A new report out this week says that Manchester’s housing crisis is not just an outcome of unjust austerity, but as also come about through the relatively recent emergence of housing in Greater Manchester as an investment opportunity for financial actors, from within the UK and increasingly internationally.
The report, From Homes to Assets,Housing Financialisation in Greater Manchester, written by Dr Jonathan Silver of the University of Sheffield, collected data from over twenty five thousand housing units spanning seventy nine sites in July of 2017 across Manchester and Salford, areas, says the author , that offer much greater rates of financial return than properties in London.
It found that while a total of 5,125 affordable housing properties should have been available under the twenty per cent requirement, none were being built in Manchester while only five were in Salford.
Meanwhile of the seventy nine development sites, only thirteen section 106 agreements were identified, sixteen per cent of the sites.
Section 106 is supposed to provide a financial contribution of around 20 per cent towards affordable housing but developers will often get around this clause by claiming that the contribution will make the scheme unviable,while others will pledge to fund other schemes outside of the city centre.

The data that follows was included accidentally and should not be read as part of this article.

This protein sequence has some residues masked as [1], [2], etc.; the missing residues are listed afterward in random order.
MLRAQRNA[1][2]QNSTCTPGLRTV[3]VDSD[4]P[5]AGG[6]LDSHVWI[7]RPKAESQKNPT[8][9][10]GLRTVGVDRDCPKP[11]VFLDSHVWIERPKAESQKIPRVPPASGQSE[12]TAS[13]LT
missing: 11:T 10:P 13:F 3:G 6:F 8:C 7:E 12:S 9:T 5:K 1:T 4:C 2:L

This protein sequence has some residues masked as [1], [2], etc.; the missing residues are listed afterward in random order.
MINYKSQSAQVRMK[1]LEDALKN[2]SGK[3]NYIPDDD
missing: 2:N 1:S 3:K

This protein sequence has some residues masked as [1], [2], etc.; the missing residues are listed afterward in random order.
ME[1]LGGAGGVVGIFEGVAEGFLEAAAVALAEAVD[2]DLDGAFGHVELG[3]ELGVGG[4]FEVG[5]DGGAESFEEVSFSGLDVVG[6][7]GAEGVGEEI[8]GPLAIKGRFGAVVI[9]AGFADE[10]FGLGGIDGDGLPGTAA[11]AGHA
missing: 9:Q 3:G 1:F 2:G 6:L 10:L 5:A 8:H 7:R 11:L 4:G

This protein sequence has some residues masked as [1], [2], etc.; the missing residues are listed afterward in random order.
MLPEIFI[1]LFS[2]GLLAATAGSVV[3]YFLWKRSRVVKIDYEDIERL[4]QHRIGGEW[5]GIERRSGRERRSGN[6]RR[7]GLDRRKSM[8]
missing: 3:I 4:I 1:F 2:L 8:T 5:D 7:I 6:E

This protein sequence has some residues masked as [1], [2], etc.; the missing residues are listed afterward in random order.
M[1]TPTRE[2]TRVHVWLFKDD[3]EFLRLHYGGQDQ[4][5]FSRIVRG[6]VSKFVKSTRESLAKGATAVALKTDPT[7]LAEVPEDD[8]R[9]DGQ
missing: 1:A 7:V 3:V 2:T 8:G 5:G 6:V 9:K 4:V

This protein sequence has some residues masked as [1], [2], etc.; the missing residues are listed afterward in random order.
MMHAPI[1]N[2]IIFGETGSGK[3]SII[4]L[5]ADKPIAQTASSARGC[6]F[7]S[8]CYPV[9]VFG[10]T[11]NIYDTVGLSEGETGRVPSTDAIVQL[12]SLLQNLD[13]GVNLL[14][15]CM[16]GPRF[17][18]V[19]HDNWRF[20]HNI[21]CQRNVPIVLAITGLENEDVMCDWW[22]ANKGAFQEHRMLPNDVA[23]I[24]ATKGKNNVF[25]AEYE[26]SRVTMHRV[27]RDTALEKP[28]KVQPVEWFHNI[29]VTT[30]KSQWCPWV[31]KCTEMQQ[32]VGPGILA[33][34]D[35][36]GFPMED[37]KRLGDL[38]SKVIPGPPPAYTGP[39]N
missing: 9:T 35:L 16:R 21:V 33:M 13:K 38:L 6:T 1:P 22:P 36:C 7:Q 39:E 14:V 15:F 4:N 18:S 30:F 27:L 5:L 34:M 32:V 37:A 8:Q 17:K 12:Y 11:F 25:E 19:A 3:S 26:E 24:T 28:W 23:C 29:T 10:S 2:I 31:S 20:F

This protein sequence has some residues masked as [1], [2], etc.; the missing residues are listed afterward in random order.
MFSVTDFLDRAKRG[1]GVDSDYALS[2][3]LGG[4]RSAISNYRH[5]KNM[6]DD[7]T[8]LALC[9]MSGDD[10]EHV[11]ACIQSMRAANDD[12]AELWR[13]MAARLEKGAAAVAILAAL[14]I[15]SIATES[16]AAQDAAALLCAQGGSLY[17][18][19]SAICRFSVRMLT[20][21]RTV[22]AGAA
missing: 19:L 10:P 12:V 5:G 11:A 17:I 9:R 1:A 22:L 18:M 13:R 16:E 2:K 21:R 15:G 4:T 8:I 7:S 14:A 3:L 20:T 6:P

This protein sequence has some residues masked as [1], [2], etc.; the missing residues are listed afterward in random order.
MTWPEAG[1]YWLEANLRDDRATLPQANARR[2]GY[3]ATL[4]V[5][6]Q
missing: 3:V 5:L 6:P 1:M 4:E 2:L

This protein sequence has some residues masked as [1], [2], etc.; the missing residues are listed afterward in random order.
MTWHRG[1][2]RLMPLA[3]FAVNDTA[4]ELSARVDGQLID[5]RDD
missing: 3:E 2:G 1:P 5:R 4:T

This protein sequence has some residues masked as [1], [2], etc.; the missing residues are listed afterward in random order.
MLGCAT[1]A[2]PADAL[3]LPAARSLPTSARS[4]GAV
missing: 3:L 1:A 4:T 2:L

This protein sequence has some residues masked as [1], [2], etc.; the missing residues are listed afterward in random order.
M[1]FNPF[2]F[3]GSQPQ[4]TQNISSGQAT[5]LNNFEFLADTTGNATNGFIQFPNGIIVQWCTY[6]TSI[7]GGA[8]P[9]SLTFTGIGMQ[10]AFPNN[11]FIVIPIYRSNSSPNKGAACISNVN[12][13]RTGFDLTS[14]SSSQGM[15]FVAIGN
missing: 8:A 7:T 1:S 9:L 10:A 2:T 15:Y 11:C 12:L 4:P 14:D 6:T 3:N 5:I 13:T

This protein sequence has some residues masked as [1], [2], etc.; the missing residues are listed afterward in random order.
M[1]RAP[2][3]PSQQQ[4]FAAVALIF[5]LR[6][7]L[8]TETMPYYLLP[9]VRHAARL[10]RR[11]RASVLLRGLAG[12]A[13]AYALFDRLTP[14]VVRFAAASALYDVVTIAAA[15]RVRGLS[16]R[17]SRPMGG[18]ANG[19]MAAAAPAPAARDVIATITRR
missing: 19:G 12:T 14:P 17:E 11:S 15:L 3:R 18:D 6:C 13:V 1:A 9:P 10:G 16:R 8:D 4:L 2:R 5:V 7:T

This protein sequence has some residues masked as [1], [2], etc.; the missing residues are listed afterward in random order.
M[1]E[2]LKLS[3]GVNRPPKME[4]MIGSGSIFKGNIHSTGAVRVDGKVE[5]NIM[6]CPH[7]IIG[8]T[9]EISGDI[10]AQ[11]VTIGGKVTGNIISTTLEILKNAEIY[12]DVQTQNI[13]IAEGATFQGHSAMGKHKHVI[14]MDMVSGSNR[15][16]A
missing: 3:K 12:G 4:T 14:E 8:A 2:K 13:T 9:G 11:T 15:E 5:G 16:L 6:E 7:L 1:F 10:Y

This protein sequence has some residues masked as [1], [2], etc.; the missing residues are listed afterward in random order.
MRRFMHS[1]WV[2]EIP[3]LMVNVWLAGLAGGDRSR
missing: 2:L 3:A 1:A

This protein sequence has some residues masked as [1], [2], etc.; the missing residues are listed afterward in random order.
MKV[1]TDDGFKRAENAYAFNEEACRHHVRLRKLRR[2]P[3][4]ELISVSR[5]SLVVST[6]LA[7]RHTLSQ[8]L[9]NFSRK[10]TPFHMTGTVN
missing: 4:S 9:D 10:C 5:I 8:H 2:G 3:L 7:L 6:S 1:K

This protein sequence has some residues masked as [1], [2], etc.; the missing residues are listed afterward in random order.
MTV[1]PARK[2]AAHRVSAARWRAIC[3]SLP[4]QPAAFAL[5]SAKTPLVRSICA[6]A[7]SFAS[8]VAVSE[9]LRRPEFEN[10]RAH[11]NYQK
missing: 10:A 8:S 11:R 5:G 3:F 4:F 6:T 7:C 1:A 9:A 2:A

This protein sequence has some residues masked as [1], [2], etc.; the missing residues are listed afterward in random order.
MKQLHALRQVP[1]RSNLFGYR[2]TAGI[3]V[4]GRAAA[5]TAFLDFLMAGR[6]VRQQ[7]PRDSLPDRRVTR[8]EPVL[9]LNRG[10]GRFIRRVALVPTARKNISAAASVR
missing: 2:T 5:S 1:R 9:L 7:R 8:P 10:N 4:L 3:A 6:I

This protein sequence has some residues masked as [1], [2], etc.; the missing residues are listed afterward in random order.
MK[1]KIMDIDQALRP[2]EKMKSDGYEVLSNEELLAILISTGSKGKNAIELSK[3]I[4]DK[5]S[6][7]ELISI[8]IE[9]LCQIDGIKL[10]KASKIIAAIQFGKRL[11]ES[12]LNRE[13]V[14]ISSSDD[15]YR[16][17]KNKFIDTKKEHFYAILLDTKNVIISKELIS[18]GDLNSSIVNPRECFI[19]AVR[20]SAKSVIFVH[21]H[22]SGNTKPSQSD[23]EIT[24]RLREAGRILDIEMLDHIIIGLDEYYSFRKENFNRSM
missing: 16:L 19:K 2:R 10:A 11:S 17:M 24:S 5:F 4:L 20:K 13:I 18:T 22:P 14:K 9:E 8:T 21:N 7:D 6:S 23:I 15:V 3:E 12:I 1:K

The report also found while primarily through loans to developers, £265m were allocated to 5,330 sites, at an average of £29,000 per property of which non were designated for social or affordable housing.
Greater Manchester,says the report, is witnessing a surge of international finance, including funding from large institutional investors in development finance,companies involved in ‘secrecy jurisdictions’ and smaller investors purchasing one or two units as part of savings and pension schemes.
The impact of this financialsation is creating affordability pressures on residents seeking to purchases and or rent in the city region centre with buyers needing a monthly income of £3000 to get a mortgage while renters have seen an increase of twenty two per cent in little over two years .
A spokesperson from the Greater Manchester Housing Action Trust said: